John Cheever, “The Sutton Place Story”
He loved books; books are cold but safe friends.
I catch your eye. I, who had been thinking myself so vast, a temple, a church, a whole universe, confined and capable of being everywhere on the verge of things and here too, am now nothing but what you see.
"Silence, I discover, is something you can actually hear." Haruki Murakami
A photograph of Ken Kesey at Hotel Excelsior by Allen Ginsberg, December 14, 1989.
A schoolboy pops into the library to find a book on taxation in the Ottoman empire – this is his first mistake. The quest for knowledge takes an unexpected turn in Haruki Murakami’s The Strange Library, published for the first time in English this December.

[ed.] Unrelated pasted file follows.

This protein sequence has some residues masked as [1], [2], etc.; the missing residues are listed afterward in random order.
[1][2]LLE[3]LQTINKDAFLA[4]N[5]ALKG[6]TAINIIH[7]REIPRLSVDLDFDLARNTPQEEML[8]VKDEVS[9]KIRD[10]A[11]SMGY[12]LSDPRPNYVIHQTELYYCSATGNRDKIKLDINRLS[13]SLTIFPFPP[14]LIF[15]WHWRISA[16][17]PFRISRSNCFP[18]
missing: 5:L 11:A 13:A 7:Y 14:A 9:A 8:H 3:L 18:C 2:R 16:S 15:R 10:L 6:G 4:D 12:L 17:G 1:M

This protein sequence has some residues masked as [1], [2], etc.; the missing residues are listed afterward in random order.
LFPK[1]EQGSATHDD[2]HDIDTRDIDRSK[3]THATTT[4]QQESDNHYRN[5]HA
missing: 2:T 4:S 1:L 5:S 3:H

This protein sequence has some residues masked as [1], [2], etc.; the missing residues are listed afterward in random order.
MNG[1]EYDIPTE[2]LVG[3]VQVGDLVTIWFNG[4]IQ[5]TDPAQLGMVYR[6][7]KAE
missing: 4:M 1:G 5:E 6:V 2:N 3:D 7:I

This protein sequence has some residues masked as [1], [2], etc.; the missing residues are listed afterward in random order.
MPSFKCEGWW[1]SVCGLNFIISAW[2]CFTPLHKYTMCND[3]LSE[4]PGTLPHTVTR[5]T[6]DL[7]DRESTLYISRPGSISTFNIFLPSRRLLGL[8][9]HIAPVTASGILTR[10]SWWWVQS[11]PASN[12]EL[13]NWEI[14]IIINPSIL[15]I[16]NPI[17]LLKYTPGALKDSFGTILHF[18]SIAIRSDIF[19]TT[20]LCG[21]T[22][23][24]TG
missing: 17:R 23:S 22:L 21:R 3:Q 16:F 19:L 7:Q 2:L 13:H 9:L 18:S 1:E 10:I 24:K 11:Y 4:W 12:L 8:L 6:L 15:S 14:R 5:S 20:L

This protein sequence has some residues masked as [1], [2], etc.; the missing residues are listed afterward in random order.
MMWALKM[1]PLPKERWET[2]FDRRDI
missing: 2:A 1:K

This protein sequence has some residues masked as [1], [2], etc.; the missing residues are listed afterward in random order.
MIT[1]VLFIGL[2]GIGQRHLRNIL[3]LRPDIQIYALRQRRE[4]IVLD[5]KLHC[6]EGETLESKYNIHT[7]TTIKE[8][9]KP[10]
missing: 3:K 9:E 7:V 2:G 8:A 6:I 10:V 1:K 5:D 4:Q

…curious way that my idealism has been mixed with my fatalism, so that I can possess the soul of a dreamer and that of a cynic at the same time.
Is the soul solid, like iron?
Or is it tender and breakable, like
the wings of a moth in the beak of the owl?
From what point of view is she looking at life as she sits there, terribly sensitive, registering one after another such diverse impressions? She is a writer; a born writer. Everything she feels and hears and sees is not fragmentary and separate; it belongs together as writing.